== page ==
No one wants to lose their memory. It’s a terrifying prospect.
And cognitive decline isn’t just about losing your memory; it’s about not being able to think like you used to. For example, you might be confused by abstract concepts, have trouble with decision-making, or not understand friends’ and families’ conversations.
Cognitive decline can make someone feel like they’ve lost themselves. It makes sense that people deny that the early warning signs are happening. But they shouldn’t.
What early diagnosis can do
Early diagnosis can help those experiencing cognitive decline to access treatments immediately, which could slow progression. It also allows the person affected by cognitive decline to make their own decisions about how their lives will unfold as their disease progresses.
Early warning signs
Here are some early warning signs of cognitive decline.
- Repeating yourself
When you begin to experience cognitive decline, the repetitions are obvious to others around you. You might tell the same joke to your grandchildren multiple times during the same afternoon. Or you may say something, leave the room, and come back to repeat it.
- The familiar becomes unfamiliar
Something you may have done a thousand times before confuses you. Your routine activities lose the automatic element they may have once had. For example, you might be baking the cookies your children loved growing up and find that you have to consult a recipe you used to know by heart.
- Losing time
You might forget important dates or appointments or find that early morning slipped quickly away into evening.
All these early warning signs can happen to people every now and again. You might find that memory issues come and go—which could be because you are stressed out or experiencing depression or hormone fluctuations (all of which can affect your thinking abilities).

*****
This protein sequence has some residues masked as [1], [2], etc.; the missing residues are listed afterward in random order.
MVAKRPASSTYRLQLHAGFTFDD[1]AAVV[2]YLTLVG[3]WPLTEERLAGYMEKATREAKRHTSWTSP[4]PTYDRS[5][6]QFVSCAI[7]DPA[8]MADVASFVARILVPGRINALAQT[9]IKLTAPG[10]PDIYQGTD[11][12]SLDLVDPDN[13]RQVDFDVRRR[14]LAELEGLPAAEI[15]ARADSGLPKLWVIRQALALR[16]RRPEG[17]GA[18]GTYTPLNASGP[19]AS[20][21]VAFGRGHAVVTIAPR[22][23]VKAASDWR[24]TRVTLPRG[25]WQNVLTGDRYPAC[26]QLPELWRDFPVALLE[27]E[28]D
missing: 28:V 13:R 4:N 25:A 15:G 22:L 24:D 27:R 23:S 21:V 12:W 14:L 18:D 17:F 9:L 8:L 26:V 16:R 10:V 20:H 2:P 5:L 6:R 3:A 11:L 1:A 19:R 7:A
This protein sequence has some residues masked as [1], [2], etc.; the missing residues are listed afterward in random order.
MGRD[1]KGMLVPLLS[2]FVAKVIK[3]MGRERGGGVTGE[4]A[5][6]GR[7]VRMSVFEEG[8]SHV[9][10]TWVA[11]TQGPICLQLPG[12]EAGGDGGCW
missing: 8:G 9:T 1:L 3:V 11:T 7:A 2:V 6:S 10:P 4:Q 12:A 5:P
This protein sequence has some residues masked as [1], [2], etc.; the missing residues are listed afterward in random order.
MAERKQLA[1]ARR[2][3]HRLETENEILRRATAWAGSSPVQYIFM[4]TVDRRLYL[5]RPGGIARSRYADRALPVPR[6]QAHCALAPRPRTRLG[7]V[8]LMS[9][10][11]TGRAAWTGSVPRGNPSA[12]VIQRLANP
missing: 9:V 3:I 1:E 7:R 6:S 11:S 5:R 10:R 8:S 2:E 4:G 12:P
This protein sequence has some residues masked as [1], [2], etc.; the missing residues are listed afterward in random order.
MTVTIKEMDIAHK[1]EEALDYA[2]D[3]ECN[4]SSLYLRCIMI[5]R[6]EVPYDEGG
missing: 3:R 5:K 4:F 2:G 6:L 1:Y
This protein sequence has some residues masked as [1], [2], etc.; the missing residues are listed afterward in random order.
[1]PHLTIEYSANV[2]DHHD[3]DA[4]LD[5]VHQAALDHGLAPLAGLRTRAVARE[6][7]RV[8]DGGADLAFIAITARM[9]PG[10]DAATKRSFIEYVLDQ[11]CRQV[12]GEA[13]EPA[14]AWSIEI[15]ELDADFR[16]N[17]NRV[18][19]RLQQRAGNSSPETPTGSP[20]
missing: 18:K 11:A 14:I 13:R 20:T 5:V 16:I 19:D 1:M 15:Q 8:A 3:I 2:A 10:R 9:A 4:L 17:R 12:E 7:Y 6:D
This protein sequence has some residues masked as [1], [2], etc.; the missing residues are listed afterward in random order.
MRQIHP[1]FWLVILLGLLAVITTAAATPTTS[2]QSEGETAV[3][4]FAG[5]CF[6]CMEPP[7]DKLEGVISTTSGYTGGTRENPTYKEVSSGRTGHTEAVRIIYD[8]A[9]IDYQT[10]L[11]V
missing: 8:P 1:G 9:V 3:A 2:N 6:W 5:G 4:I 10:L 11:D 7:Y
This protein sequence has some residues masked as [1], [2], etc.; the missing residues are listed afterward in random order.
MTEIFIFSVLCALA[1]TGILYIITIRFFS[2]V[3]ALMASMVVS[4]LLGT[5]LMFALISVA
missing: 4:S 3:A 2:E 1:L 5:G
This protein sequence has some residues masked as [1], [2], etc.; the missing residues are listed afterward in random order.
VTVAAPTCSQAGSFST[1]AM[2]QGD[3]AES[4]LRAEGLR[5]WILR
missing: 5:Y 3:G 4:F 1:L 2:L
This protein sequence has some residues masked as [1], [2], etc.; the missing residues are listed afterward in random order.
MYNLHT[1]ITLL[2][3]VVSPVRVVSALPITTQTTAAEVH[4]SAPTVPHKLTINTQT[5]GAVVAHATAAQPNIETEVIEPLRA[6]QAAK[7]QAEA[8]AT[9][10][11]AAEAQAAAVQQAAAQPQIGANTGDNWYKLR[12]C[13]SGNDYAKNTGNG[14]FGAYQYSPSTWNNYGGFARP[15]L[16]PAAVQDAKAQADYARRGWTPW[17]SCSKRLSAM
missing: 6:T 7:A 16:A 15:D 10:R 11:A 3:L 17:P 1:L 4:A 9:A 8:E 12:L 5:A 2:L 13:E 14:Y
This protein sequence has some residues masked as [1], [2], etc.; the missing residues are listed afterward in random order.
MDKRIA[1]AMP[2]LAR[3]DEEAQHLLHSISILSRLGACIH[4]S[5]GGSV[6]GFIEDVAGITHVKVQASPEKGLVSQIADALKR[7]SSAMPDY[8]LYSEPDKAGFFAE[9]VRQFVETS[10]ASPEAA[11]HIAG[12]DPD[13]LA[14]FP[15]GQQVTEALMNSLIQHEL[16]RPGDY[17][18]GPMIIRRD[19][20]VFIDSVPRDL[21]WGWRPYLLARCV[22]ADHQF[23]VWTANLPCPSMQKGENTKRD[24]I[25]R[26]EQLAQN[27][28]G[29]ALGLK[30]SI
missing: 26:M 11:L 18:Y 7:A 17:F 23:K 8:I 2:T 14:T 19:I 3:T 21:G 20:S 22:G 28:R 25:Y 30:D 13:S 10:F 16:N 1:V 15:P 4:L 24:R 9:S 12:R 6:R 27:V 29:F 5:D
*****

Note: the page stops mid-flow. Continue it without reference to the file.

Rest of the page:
When you experience multiple symptoms of cognitive decline frequently, that’s when you should be concerned.
It’s also possible that you won’t be fully aware that you’re starting to have trouble. If a family member approaches you and expresses worry about your memory, understand that they have your best interests at heart, and consult your doctor.
If you have concerns about a family member’s cognitive decline, don’t wait to bring it up. It’s a difficult conversation, but it could have a positive outcome. Many people worry memory problems could be indicative of Alzheimer’s disease, but that’s not the only cause of cognitive issues.
For example, it could be that your mother’s new medication is interacting poorly with a prescription she’s been taking for years. Or, it’s possible that your brother is having some trouble because he’s been depressed and isolated. Those kinds of issues can be treated and reversed.
Health Care Access Now (HCAN)’s Community Health Workers (CHWs) work with elderly clients to help them plan and access resources if they are experiencing symptoms of cognitive decline. Though many people do not want to face the possibility that their thinking abilities may be changing, taking a proactive approach to cognitive decline yields the best outcomes.